The Section 215 orders long included explicit permission to subject identifiers found via 2-degree collection to all the analytical tools of the NSA. That means, for any person — complicit or innocent — identified via Section 215, the NSA can start to glue together the pieces of dossier it already has in its possession. While not an exact analogue, you might think of collection under Section 215 as a nomination to be on the equivalent of J Edgar Hoover’s old subversives list. Only, poor J Edgar mostly kept his list on index cards. Now, the list of those the government wants to have a network analysis and dossier on is kept in massive server farms and compiled using supercomputers.
Note, the Section 215 collection is still limited to terrorism suspects — that was an important win in the USA Freedom fight — but the EO 12333 collection, with whatever limits on nominating US persons, is not. Plus, it will be trivial for Trump to expand the definition of terrorist; the groundwork is already being laid to do so with Black Lives Matter.
The other purpose of the dragnet is to identify which content the NSA will invest the time and energy into reading. Most content collected is not read in real time. But Americans’ communications with a terrorism suspect will probably be, because of the concern that those Americans might be plotting a domestic plot. The same is almost certainly true of, say, Chinese-Americans conversing with scientists in China, because of a concern they might be trading US secrets. Likewise it is almost certainly true of Iranian-Americans talking with government officials, because of a concern they might be dealing in nuclear dual use items. The choice to prioritize Americans makes sense from a national security perspective, but it also means certain kinds of people — Muslim immigrants, Chinese-Americans, Iranian-Americans — will be far more likely to have their communications read without a warrant than whitebread America, even if those whitebread Americans have ties to (say) NeoNazi groups.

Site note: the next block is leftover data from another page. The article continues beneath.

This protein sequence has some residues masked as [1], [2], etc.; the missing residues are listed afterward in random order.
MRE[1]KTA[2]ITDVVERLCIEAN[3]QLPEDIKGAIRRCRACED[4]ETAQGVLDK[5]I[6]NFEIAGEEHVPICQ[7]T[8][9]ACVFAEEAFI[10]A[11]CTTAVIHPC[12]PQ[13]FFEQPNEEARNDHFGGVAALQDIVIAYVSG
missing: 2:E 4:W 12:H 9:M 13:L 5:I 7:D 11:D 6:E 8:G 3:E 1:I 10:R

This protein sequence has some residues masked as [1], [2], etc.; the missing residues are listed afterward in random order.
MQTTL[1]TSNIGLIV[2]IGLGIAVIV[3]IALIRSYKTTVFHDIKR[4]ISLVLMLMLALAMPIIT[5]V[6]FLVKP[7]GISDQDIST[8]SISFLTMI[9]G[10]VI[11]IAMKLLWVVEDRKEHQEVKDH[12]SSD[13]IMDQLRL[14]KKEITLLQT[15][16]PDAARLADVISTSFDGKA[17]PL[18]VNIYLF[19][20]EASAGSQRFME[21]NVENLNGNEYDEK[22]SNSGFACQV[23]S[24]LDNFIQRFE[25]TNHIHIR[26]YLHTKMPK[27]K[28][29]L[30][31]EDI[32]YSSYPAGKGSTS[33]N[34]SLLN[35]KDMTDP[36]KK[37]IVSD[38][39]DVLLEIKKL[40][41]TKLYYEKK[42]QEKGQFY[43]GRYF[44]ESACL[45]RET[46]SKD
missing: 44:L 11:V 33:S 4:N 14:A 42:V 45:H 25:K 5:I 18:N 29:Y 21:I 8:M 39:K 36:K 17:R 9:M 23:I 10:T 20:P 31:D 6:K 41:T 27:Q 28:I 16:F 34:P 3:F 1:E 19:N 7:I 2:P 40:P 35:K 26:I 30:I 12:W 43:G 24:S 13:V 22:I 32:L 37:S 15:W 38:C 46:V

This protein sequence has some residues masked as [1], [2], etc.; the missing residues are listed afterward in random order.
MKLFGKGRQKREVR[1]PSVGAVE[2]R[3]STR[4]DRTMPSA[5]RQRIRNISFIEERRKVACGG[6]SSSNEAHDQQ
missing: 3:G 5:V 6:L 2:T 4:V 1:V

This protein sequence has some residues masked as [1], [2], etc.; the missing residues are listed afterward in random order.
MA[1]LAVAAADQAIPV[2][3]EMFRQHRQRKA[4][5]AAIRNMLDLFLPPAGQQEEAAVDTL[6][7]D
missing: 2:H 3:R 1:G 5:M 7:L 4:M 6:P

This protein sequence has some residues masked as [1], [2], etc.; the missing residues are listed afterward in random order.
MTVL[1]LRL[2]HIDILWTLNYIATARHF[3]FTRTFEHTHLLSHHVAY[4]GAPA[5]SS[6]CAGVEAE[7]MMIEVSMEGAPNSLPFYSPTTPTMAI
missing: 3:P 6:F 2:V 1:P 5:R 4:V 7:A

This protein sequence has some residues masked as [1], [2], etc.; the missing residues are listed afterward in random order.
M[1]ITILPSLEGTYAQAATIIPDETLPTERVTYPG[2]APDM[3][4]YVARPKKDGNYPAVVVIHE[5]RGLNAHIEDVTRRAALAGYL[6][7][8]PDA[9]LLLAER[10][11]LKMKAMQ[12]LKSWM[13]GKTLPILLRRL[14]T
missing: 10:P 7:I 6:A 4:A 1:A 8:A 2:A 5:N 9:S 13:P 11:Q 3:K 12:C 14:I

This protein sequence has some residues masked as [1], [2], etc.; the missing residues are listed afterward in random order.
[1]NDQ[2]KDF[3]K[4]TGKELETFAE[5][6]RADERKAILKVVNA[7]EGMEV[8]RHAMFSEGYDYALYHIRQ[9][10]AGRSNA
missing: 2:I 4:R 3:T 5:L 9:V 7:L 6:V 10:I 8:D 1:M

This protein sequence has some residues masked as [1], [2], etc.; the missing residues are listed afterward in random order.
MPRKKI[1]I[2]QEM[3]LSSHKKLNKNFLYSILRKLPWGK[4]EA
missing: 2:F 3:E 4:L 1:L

Of course, none of this undermines Perlstein’s ultimate categorization, as voiced by Bill Binney, who created this system only to see the privacy protections he believed necessary get wiped away: the dragnet — both that authorized by USAF and that governed by EO 12333 — creates the structure for turnkey totalitarianism, especially as more and more data becomes available to NSA under EO 12333 collection rules.
But it is important to understand Obama’s history with this dragnet. Because while Obama did tweak the dragnet, two facts about it remain. First, while there are more protections built in on the domestic collection authorized by Section 215, that came with an expansion of the universe of people that will be affected by it, which must have the effect of “nominating” more people to be on this late day “Subversives” list.
Obama also, in PPD-28, “limited” bulk collection to a series of purposes. That sounds nice, but the purposes are so broad, they would permit bulk collection in any area of the world, and once you’ve collected in bulk, it is trivial to then call up that data under a more broad foreign intelligence purpose. In any case, Trump will almost certainly disavow PPD-28.
Which makes Perlstein’s larger point all the more sobering. J Edgar and Richard Nixon were out of control. But the dragnet Trump will inherit is far more powerful.